10. I agree with Krista. I'm a public school teacher who is also getting married. I wouldn't dare ask for donations when I teach students who's families can barely afford to put food on the table. The wedding industry in America drives me insane. I wish people would learn to use their creativity and come up with a celebration that doesn't rely on "show".

  11. Ha! My brother JUST told me that his impression of the wedding we're throwing is "fancy schmancy meets redneck bbq". Which is why I love my brother and why our wedding will rule. Only thing, we've been together ten years. This is NOT the START of our life together and probably IS the biggest shindig we'll ever get a chance to throw, so we're letting ourselves do the things we would normally never be able to justify (pedicures, golf trips, etc.) Honestly, I already feel "married" and this is just the wedding... maybe that's the way to do it have the marriage first, get that solid, then have a big frickin' party to celebrate around ten years or so (an anniversary party is never the same!)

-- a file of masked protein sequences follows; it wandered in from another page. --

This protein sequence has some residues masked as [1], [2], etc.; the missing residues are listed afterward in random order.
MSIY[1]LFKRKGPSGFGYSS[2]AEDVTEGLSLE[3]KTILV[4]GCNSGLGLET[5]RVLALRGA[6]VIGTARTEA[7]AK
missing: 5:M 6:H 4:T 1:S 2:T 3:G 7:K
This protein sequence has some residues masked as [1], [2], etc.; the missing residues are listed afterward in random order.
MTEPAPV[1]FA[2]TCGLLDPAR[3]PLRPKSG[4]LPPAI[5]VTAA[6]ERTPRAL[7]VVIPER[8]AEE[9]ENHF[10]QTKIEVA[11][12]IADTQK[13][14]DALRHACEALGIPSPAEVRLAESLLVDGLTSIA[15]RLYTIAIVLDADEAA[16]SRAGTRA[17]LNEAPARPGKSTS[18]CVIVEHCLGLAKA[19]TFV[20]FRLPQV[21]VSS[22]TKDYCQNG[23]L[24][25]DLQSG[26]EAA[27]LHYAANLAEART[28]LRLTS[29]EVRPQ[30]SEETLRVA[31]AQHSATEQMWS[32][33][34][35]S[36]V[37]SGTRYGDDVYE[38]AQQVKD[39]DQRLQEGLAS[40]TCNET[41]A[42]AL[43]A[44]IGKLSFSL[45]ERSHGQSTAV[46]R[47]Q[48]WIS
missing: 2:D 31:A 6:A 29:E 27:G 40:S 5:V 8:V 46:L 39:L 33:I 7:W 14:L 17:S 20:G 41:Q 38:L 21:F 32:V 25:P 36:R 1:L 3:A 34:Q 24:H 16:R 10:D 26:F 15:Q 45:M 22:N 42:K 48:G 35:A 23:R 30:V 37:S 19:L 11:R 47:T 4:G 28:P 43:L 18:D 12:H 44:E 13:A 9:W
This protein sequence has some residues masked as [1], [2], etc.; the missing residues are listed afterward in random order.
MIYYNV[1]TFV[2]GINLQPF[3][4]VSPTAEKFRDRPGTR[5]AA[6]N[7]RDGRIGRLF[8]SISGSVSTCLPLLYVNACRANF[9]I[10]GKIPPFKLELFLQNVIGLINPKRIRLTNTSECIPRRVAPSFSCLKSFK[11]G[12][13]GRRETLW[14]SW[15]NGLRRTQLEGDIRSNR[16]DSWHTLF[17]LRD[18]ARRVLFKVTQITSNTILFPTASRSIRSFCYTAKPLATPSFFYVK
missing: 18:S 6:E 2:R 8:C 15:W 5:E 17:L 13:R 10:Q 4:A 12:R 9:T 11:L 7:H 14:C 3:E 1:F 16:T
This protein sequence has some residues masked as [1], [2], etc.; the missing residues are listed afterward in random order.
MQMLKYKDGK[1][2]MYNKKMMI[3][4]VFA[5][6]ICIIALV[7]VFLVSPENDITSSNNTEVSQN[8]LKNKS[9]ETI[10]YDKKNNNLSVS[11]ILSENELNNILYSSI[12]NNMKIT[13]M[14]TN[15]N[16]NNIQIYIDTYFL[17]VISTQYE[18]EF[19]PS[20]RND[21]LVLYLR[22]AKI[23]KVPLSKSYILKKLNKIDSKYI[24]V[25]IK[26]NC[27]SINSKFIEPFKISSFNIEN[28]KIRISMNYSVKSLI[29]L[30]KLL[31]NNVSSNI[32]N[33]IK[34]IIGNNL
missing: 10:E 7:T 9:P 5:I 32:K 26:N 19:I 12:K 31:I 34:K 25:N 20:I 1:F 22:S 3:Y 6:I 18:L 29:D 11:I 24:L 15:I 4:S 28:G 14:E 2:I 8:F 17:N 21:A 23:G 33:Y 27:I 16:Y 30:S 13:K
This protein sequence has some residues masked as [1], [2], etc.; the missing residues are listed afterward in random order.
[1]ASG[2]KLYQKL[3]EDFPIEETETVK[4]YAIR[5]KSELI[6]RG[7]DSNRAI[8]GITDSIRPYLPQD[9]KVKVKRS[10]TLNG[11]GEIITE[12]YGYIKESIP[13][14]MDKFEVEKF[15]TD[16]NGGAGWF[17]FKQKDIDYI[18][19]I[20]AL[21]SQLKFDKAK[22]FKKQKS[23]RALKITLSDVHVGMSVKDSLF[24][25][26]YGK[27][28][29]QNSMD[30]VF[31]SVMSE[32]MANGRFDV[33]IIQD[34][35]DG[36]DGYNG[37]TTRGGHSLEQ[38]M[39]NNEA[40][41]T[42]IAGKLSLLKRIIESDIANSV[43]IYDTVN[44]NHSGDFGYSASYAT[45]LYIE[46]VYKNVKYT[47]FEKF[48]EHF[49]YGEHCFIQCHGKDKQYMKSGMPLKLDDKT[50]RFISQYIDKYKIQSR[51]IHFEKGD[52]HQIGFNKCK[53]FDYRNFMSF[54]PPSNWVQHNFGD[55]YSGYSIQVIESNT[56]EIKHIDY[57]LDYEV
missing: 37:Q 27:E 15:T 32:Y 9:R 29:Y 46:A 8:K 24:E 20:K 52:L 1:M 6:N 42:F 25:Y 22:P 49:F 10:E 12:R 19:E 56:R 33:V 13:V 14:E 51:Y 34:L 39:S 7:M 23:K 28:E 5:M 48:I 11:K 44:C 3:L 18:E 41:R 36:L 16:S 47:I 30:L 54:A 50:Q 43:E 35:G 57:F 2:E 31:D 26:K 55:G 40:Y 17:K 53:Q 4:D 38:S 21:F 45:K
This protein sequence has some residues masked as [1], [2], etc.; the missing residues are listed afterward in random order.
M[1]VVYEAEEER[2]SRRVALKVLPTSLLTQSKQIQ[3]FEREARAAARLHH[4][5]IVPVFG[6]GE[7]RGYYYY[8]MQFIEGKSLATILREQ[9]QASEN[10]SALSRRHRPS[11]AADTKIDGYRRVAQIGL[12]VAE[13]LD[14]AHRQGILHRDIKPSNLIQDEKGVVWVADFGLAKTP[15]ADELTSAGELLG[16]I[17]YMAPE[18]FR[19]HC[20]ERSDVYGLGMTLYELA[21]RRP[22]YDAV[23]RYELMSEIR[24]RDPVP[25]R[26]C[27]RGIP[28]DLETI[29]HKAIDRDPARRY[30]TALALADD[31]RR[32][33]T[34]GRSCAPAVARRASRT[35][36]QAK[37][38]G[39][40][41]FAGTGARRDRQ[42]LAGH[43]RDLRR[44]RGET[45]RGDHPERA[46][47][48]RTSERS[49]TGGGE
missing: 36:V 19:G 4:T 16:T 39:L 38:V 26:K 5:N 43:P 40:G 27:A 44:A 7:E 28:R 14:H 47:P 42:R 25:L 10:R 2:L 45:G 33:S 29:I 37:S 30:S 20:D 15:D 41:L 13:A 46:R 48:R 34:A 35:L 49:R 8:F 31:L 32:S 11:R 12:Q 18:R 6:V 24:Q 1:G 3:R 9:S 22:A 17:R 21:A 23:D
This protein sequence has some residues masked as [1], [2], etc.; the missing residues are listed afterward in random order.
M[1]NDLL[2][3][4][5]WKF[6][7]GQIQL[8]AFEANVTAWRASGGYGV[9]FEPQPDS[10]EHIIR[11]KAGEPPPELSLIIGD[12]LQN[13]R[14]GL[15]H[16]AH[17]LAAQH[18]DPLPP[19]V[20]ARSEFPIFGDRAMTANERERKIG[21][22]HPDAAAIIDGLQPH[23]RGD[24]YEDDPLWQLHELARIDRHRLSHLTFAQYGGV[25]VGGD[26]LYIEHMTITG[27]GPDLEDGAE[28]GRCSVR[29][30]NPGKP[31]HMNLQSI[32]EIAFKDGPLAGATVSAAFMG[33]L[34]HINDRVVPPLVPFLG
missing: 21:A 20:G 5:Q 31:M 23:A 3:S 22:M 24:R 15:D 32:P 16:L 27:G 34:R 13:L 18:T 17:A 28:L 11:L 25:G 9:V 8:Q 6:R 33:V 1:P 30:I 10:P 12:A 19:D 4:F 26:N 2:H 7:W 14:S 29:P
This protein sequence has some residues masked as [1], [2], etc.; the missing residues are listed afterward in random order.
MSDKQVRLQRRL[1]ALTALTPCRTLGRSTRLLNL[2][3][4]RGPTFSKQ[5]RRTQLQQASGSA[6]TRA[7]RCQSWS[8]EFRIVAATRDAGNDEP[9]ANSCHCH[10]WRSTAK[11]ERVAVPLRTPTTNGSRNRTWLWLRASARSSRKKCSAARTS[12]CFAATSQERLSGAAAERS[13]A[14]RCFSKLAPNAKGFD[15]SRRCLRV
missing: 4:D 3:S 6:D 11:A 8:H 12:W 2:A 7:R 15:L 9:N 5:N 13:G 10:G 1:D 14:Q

12. Accidental Housewife, I agree on the "starting a life together" bit.
    My parents are hosting a second reception for us in September, jointly with their 25th wedding anniversary. They are insisting that the invites be worded "celebrate the couple as they begin their new life together".
    First off, ew. Gag me. Please.
    Secondly, no, we've been living together for three years, which isn't ten, but it is enough to know that we have a life together, thank you very much.

    As for donations, yeah, tacky. Honestly, it's a bit like having people pay for their own loot bags for a party, and then also bring a gift. The wedding industrial complex fascinates me at times.